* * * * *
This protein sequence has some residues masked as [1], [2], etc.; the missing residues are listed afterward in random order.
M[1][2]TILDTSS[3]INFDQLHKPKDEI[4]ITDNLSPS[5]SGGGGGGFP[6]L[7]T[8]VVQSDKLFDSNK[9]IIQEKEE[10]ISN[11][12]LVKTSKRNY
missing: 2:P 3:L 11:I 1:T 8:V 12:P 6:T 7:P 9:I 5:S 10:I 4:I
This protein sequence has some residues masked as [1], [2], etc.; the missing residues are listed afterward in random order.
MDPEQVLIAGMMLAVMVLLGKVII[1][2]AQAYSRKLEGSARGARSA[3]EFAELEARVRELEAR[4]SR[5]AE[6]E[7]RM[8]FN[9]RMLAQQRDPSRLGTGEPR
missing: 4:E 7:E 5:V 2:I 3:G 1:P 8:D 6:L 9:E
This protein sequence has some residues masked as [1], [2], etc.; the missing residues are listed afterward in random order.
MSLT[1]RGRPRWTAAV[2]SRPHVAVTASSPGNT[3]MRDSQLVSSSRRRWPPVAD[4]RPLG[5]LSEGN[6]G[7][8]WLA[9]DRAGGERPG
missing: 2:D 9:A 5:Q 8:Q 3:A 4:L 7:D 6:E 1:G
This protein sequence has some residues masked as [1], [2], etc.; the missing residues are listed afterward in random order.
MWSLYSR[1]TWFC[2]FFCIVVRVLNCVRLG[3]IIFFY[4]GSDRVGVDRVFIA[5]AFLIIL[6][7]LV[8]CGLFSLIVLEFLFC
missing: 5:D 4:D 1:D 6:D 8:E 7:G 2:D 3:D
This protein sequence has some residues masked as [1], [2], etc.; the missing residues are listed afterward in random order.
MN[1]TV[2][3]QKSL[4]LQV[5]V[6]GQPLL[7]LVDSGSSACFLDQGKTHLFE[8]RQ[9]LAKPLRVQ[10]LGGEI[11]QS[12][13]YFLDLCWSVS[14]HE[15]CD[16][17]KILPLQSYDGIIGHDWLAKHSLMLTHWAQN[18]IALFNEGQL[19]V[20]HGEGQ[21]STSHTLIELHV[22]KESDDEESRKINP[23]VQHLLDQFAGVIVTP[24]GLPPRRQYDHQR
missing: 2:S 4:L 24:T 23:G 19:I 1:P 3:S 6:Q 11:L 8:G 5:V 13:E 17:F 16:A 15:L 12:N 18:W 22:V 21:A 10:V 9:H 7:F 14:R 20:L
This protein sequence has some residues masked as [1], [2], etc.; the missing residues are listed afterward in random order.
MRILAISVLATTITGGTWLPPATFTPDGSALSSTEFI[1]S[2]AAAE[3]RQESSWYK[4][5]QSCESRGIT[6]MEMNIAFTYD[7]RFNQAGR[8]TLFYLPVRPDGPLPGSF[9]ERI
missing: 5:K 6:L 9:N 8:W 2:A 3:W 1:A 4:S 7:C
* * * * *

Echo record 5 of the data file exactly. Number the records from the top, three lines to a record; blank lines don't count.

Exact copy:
This protein sequence has some residues masked as [1], [2], etc.; the missing residues are listed afterward in random order.
MN[1]TV[2][3]QKSL[4]LQV[5]V[6]GQPLL[7]LVDSGSSACFLDQGKTHLFE[8]RQ[9]LAKPLRVQ[10]LGGEI[11]QS[12][13]YFLDLCWSVS[14]HE[15]CD[16][17]KILPLQSYDGIIGHDWLAKHSLMLTHWAQN[18]IALFNEGQL[19]V[20]HGEGQ[21]STSHTLIELHV[22]KESDDEESRKINP[23]VQHLLDQFAGVIVTP[24]GLPPRRQYDHQR
missing: 2:S 4:L 24:T 23:G 19:I 1:P 3:S 6:Q 11:L 8:G 5:V 13:E 17:F 16:A 15:L 12:N 18:W 22:V 21:A 10:V 9:H 7:F 14:R 20:L